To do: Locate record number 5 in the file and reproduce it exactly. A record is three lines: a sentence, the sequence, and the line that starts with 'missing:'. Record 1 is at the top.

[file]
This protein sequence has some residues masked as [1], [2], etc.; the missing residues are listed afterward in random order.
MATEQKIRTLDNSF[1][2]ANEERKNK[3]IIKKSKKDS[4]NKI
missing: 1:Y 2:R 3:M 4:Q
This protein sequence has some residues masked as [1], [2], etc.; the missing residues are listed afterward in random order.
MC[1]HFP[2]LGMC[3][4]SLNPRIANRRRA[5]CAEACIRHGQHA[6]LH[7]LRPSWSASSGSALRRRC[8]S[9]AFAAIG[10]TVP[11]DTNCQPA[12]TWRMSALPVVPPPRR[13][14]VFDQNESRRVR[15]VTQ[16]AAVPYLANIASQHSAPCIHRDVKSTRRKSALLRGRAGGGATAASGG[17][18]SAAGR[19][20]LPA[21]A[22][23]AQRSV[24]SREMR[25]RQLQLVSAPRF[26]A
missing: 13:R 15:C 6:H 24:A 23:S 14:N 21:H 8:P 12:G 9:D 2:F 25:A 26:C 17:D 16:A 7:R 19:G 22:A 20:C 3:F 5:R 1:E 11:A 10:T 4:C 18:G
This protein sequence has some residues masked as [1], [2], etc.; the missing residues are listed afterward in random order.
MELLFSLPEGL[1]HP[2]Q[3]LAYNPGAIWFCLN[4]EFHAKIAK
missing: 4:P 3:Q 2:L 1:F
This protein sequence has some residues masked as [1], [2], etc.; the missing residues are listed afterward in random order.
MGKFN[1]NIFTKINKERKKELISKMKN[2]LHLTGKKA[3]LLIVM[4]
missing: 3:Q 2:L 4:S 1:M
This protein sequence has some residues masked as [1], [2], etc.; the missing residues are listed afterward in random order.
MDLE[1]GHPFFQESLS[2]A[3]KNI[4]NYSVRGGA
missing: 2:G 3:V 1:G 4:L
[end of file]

This protein sequence has some residues masked as [1], [2], etc.; the missing residues are listed afterward in random order.
MDLE[1]GHPFFQESLS[2]A[3]KNI[4]NYSVRGGA
missing: 2:G 3:V 1:G 4:L